Of Tal Afar, Beacon Of
By Patrick Cockburn
12 April, 2007
the city that becomes a symbol of US success in Iraq. Last year,Tal
Afar in the north-east of the country was being lauded in Washington
as the one place where the US had brought peace. Perhaps the same prescription
might work elsewhere in Iraq.
Embedded American journalists
scurried to this poor and depressing Turkoman city between Mosul and
the Syrian border to report on the good news. President Bush even singled
it out for optimistic comment in March 2006. "Tal Afar shows that,
when Iraqis can count on a basic level of safety and security, they
can live together peacefully," he said. "The people of Tal
Afar have shown why spreading liberty and democracy is at the heart
of our strategy to defeat the terrorists."
It was always a myth. On
27 March, a gigantic truck bomb exploded in a Shia market area in Tal
Afar. It was the deadliest single bomb out of the many that have been
detonated by Sunni insurgents. The Interior Ministry said that 152 people
were killed and 347 wounded in the explosion.
Hours after the blast, an
event occurred that the Iraqi government had been dreading. The police,
all Shia, possibly including some who had lost relatives in the explosion,
went on a pogrom. They picked up Sunni men and boys in the streets and
in their houses, and then killed them with single shots to the head.
As many as 70 may have been executed.
Troops from the Iraqi Army
3rd Division were rushed to the town. They were followed by members
of Mosul police force who were overwhelmingly Sunni Arab. Some 18 members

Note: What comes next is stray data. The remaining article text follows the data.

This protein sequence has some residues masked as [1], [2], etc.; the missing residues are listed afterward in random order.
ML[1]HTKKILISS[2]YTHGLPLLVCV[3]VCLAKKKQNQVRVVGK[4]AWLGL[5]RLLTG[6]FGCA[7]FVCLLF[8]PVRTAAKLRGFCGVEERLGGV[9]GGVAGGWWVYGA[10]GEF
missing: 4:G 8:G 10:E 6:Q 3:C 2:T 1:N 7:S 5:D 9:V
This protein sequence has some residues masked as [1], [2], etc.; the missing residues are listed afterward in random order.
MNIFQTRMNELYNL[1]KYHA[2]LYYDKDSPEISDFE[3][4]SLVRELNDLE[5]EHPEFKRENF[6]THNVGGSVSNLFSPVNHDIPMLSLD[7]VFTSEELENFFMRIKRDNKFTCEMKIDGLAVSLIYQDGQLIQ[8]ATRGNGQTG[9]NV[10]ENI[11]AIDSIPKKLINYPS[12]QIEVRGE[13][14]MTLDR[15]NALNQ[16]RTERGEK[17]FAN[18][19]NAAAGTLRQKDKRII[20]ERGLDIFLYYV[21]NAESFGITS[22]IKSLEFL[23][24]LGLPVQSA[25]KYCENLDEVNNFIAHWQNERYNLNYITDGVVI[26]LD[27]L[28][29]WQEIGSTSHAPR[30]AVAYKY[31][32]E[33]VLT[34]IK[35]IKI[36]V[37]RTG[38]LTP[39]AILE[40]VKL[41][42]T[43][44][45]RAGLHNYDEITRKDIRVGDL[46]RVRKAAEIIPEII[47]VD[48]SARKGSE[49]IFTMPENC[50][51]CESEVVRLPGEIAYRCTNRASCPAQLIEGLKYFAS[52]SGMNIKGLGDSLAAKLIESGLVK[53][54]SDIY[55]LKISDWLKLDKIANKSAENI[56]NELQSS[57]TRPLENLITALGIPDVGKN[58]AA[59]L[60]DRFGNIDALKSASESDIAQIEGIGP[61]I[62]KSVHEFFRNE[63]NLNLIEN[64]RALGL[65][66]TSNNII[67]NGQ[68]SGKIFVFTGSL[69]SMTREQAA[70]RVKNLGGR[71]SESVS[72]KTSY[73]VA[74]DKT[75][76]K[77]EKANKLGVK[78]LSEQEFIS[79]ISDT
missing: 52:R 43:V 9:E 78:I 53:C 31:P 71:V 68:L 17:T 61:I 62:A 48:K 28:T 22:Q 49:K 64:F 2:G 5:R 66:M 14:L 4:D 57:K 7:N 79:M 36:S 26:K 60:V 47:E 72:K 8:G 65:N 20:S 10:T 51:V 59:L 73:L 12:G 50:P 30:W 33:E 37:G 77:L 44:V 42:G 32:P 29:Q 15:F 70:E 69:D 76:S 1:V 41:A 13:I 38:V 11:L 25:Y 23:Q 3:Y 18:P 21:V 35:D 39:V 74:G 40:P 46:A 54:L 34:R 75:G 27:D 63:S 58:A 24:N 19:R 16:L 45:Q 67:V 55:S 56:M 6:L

of the Tal Afar police were arrested and then released.
It was always absurd to treat
Tal Afar as a possible textbook case of how the US might successfully
expedite a counter-insurgency policy. It is a very peculiar city, the
only city in Iraq that is almost entirely Turkoman. They in turn are
divided between a Sunni Turkoman majority and a large Shia Turkoman
Under Saddam Hussein the
Sunni had the upper hand. In a poor place with few jobs they monopolised
posts in the army and security forces. After the fall of Saddam they
swiftly joined the insurgency. The insurgents gained control in 2005
only to be routed by American and local Iraqi government forces.
But Tal Afar has another
peculiarity. A grim-looking place, it has some strategic importance
because it is situated on the dividing line between Arab and Kurdish
Iraq. The Kurds are eager to control the road passing through Tal Afar
because it leads to Sinjar and is a link to the Kurds across the border
The American hero of the
supposedly successful campaign of 2005 was Colonel H R McMaster, the
commander of the 3rd Armoured Cavalry Regiment. Accounts of his triumph
tell once more about the preoccupations of US journalists than it does
about Tal Afar and its environs.
Col McMaster was quoted as
saying: "You gotta come in with your ears open. You can't come
in and start talking. You have to really listen to people."
Sadly, these deep insights
were not enough to prevent fresh explosions of sectarian violence.
In Tal Afar and northern
Iraq as a whole, the Iraqi army divisions are mostly, though not entirely,
Kurdish. The Kurds are the one community in Iraq that support the occupation.
The Shia Turkomans in Tal Afar are also supportive of the government
in Baghdad. In the rest of Iraq, the fatal weakness of the US forces
is that they have no reliable local allies.
© 2007 Independent News
and Media Limited
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